In my zining there was definitely some zines that profoundly inspired me. One of the earliest was Jim, which was self-published at first by Jim Woodring, but I latched on to the first Fantagraphics issue staring at me on a shelf in the Northern BC town that I lived in. I was in high school, I dared myself to buy it. I'd never seen anything like it, it makes sense that I got into Captain Beefheart at the same time. Then I started corresponding with the man and ordering his mail-order art booklets and wildness. Meeting him at the age of 19 profoundly affected me for life, this big bearded cigar-chomping man took me to Robert Crumb's favourite diner The Doghouse. An incredible man. Those issues are reprinted in the Book Of Jim. Alas, some of those mail-order booklets are unavailable. But I am sure he'd put them up somewhere if he wanted to.
So many other zines have inspired me in my zine-making: Rollerderby, Breakfast without Meat (by Gregg Turkington who later became a great friend, we'd do so many projects together and he'd help me out so much, someone should really put these later issues into a book), and ones that I'd later contribute to such as Flatter and Bananafish.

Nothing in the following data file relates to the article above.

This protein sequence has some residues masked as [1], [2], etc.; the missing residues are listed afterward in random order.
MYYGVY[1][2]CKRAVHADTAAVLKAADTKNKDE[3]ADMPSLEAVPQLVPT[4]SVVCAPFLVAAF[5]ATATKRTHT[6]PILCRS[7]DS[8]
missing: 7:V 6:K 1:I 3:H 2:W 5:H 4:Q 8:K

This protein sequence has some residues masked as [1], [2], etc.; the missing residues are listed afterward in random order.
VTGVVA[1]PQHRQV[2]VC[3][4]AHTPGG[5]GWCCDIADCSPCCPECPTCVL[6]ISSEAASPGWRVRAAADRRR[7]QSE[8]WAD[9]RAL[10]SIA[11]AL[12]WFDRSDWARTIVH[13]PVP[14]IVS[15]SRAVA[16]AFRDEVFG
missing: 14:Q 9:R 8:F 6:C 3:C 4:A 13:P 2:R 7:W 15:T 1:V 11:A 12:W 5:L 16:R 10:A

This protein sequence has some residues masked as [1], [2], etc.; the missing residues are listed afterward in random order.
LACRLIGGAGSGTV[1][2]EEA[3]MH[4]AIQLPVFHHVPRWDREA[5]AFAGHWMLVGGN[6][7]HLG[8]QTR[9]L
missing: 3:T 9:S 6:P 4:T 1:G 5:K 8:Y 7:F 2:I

Zines are a very pre-internet force and have even undergone a nice revival. Roctober and Cinema Sewer still come out, God bless em, and a myriad of art booklets pop up in wonderful random ways. Marco Bello put together Nog a Dod, a book that documents that whole West Coast Canuck scene etcetera where we were all making crazee art booklets. I still do my art booklets and see new doozies pop up.

But there's one, one that never gets talked about.

It inspired me to make a new Bunyon zine a buncha years (late 90s?) back after a two-year hiatus and after the whole zine revolution had puttered. It gave me momentum. This gal, Christine Corlett-spelling? unsure- was working at the Good Jacket store (that place sold vintage but also had the craziest shows, the first Canned Hamm show was there). She saw the July Fourth Toilet easter show (where Jason Mclean and Heather Copeland built me a big foam bunny outfit and we played songs about bunnies, one song about Night Of the Lepus, another about shitting eggs, Here comes Peter Cottontail, The Bunny Hop, et al, odd children's music sound that i loved to explore, I may have puked off the side of the stage, and challenged a biker to a fight but he just kept laughing as I pummeled) and dug it so we started talking. Then she showed me her zines. WHY DOESN'T ANYONE TALK ABOUT THESE? Art Hussy they were called and they blew my mind with their freedom. I haven't seen her in years. Where is she? What else has she done? Can anyone fill me in? I hope she's still making art. I only have two issues, wish I had more. That next ish of Bunyon that these art Hussy zines inspired was the best one.
(natch: if you are her and want these images removed, let me know and I will but the world needs to see these)...